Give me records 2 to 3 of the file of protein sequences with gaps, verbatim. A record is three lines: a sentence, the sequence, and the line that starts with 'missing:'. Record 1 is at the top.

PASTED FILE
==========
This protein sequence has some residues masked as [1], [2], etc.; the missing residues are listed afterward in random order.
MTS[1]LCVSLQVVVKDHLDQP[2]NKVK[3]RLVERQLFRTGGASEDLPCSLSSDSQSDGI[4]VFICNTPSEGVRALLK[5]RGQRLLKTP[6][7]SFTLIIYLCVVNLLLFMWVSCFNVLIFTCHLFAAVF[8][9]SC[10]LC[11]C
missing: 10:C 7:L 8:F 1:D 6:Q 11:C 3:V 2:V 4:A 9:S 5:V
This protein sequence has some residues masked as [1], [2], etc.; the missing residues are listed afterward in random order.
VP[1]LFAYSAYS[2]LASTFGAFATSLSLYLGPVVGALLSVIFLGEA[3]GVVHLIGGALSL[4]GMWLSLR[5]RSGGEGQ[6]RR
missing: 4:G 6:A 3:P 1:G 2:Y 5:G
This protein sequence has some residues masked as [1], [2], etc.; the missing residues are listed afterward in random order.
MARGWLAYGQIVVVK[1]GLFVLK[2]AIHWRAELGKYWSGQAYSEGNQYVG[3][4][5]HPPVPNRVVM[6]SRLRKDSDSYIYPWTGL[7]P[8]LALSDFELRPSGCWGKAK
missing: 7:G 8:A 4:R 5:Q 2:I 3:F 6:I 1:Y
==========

This protein sequence has some residues masked as [1], [2], etc.; the missing residues are listed afterward in random order.
VP[1]LFAYSAYS[2]LASTFGAFATSLSLYLGPVVGALLSVIFLGEA[3]GVVHLIGGALSL[4]GMWLSLR[5]RSGGEGQ[6]RR
missing: 4:G 6:A 3:P 1:G 2:Y 5:G
This protein sequence has some residues masked as [1], [2], etc.; the missing residues are listed afterward in random order.
MARGWLAYGQIVVVK[1]GLFVLK[2]AIHWRAELGKYWSGQAYSEGNQYVG[3][4][5]HPPVPNRVVM[6]SRLRKDSDSYIYPWTGL[7]P[8]LALSDFELRPSGCWGKAK
missing: 7:G 8:A 4:R 5:Q 2:I 3:F 6:I 1:Y